The past two moist March weeks I’ve been lucky to spend time diving into the experience of Plant-Fiber Technology with 90 wonderful young people, while teaching at IslandWood, a fantastic environmental learning center in Washington State. Here are some pictures of the budding young artists at work.
Students pictured in this blog entry are from two Seattle schools: Highland Park Elementary, and North Beach Elementary. Our focus project for the 2.5 hour sessions was for them to each create their own Coiled Cordage Pendant out of the humble plant materials provided.
This is the incredible work space provided by IslandWood. The Art Studio is a circular-walled building made with straw-bale-hay construction. It is a teaching-artist’s dream, with space for us to move around as we learn. I’ve set-up plant identification cards in the exhibit area with quotes and pictures from many teachers from local First Peoples cultures that have directly influenced and motivated me to promote the value of intellectual, human, and biological diversity through teaching the traditional art of Plant-Fiber Technology.
Here students are twisting away to make cordage out of the long leaves of the “invasive” Yellow-Flag Iris.
To give students a firm frame to work off of as they learn the coiled basketry technique, they started their pendant with a small hoop, made of recently pruned limbs from either Western Red Cedar or apple trees. They used colorful donated yarns as the wrapping and sewing elements as they learned to stitch the cordage in a spiral, sewing each coil to the previous coil.
The last step was to make Nature Beads. I had brought in lots of materials to work with, scouring rush, thimble berry stems, Swamp Dogwood and River willow limbs, Highbush Cranberry stems, Forsythia branches.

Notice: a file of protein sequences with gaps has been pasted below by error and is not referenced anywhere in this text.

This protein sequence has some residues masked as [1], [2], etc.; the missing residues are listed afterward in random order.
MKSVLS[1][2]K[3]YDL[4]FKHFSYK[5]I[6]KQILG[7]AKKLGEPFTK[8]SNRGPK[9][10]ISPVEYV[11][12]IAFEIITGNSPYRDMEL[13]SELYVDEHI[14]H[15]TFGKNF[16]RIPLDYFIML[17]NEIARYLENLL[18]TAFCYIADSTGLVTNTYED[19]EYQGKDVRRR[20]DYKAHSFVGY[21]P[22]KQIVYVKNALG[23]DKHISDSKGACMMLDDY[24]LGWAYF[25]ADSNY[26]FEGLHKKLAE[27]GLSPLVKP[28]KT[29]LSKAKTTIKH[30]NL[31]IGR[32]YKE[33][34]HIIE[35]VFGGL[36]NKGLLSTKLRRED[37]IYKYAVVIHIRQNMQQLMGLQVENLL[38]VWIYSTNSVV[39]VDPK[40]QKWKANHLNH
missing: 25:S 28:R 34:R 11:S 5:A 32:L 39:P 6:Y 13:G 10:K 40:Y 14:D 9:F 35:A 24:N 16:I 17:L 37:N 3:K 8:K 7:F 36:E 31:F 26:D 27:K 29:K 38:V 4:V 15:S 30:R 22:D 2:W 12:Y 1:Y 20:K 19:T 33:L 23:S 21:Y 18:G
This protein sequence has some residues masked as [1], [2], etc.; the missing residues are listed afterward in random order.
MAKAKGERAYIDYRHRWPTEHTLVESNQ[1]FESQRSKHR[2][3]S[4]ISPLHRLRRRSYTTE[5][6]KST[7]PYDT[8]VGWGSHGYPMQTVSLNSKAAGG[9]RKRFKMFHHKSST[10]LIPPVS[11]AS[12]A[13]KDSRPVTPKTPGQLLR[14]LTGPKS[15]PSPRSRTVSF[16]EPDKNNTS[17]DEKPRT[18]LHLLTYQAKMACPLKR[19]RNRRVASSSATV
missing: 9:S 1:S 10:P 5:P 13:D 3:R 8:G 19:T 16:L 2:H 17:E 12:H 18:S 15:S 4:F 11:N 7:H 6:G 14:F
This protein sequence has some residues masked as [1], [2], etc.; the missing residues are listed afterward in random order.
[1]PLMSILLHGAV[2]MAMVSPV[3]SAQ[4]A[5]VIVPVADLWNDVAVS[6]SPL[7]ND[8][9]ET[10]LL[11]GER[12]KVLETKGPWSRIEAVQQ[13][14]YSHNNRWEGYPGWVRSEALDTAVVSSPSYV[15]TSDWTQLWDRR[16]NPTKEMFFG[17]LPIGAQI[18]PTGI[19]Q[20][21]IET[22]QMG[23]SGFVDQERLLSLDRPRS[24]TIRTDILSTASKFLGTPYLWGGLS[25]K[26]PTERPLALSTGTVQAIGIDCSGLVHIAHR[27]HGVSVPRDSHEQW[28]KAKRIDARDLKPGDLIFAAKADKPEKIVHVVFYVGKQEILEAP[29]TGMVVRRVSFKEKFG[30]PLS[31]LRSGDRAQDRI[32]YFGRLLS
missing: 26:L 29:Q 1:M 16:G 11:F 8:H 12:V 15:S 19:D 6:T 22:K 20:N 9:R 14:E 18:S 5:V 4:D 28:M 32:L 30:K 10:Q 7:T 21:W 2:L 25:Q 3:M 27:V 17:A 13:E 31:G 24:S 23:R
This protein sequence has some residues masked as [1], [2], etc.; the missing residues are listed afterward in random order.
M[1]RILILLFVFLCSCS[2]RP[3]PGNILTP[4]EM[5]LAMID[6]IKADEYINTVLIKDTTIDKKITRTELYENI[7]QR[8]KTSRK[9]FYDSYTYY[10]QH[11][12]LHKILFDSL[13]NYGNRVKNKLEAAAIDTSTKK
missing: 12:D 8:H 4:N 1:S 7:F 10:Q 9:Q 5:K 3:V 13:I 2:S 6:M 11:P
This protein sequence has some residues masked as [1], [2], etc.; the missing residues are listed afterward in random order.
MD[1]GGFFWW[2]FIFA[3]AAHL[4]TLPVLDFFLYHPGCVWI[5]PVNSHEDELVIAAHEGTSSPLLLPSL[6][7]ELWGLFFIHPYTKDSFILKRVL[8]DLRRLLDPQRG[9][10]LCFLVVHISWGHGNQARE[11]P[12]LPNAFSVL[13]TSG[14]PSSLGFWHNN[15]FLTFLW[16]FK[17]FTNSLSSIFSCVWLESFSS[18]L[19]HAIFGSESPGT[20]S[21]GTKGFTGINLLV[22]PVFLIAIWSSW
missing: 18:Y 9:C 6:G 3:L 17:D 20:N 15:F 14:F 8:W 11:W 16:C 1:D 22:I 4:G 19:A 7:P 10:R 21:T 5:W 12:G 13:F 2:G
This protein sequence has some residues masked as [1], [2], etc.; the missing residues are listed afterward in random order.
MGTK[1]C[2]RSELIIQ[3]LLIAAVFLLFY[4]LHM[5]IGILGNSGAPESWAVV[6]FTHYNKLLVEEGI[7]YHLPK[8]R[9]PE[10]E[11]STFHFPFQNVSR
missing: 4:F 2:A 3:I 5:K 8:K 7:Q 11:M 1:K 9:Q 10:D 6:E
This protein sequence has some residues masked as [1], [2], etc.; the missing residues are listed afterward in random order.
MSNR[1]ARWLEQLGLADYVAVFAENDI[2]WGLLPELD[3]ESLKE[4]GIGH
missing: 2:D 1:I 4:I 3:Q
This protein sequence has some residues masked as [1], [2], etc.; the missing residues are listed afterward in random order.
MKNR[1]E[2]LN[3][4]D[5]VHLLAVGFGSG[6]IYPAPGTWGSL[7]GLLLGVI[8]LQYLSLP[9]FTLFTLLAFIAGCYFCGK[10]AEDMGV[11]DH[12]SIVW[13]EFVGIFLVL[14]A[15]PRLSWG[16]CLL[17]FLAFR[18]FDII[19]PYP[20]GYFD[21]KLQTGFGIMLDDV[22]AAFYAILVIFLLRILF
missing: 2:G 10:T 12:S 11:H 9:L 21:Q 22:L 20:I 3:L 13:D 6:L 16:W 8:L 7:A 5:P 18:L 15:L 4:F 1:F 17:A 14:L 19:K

Any fresh materials with either hollow centers, or soft pithy centers can be easily reamed out with quick-change bits.
We’ve used parts of the plants and trees to create something for ourselves, so now it’s time to give back something to the earth. This is part of what it means to have a relationship. We give, we take. We take, we give back.
Students find a place they agree “looks good” for planting their baby cedar tree.
Students help each other put their beads on their necklaces.
Making Nature Beads is almost as addictive as making cordage!
Really nice work!
Each Pendant is as different and as beatiful as each of these artists!
This creative student used scouring rush as a small vase to hold a feather on her pendant.
My reward is seeing pride and satisfaction in a students’ face, or by their body-language, when they show me their work. And all through our experience together, I love listening to their voices, and watching them help each other through what is at first a very difficult process.
Learning is always difficult at first. But one of the most important lessons that working with plants can teach us, is to be patient with ourselves and each other.
I’ll post more about our art-making experience at IslandWood soon. Thanks for listening!